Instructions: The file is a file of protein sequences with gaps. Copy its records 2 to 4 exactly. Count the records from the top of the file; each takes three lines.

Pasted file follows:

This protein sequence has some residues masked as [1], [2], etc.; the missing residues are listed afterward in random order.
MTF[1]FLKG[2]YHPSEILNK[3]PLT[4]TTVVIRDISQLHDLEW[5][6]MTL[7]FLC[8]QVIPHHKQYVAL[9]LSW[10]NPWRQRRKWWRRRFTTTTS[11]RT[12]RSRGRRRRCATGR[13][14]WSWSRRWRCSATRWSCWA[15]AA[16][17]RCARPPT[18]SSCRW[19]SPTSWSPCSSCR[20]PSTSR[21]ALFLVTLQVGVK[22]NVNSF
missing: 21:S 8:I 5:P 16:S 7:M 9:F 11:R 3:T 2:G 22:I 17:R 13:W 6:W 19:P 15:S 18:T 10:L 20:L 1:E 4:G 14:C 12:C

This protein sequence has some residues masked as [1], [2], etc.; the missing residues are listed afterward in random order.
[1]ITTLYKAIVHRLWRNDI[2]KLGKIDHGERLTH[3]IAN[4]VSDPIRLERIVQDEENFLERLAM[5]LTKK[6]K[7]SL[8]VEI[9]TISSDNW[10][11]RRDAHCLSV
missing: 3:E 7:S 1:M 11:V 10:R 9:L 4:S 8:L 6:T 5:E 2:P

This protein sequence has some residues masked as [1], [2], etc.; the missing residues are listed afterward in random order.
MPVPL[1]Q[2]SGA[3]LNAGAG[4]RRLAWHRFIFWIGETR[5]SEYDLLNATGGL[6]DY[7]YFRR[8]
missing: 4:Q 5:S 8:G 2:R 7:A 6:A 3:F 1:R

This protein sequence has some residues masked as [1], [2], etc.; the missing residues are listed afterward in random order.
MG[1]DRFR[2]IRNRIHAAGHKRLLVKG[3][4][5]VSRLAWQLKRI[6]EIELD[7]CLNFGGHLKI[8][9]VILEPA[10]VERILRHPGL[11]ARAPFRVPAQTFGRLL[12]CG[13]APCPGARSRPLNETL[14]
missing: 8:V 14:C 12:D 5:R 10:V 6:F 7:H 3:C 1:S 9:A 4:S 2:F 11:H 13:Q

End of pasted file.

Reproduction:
This protein sequence has some residues masked as [1], [2], etc.; the missing residues are listed afterward in random order.
[1]ITTLYKAIVHRLWRNDI[2]KLGKIDHGERLTH[3]IAN[4]VSDPIRLERIVQDEENFLERLAM[5]LTKK[6]K[7]SL[8]VEI[9]TISSDNW[10][11]RRDAHCLSV
missing: 3:E 7:S 1:M 11:V 10:R 9:L 4:S 8:L 6:T 5:E 2:P

This protein sequence has some residues masked as [1], [2], etc.; the missing residues are listed afterward in random order.
MPVPL[1]Q[2]SGA[3]LNAGAG[4]RRLAWHRFIFWIGETR[5]SEYDLLNATGGL[6]DY[7]YFRR[8]
missing: 4:Q 5:S 8:G 2:R 7:A 6:A 3:F 1:R

This protein sequence has some residues masked as [1], [2], etc.; the missing residues are listed afterward in random order.
MG[1]DRFR[2]IRNRIHAAGHKRLLVKG[3][4][5]VSRLAWQLKRI[6]EIELD[7]CLNFGGHLKI[8][9]VILEPA[10]VERILRHPGL[11]ARAPFRVPAQTFGRLL[12]CG[13]APCPGARSRPLNETL[14]
missing: 8:V 14:C 12:D 5:R 10:V 6:F 7:H 3:C 1:S 9:A 4:S 2:F 11:H 13:Q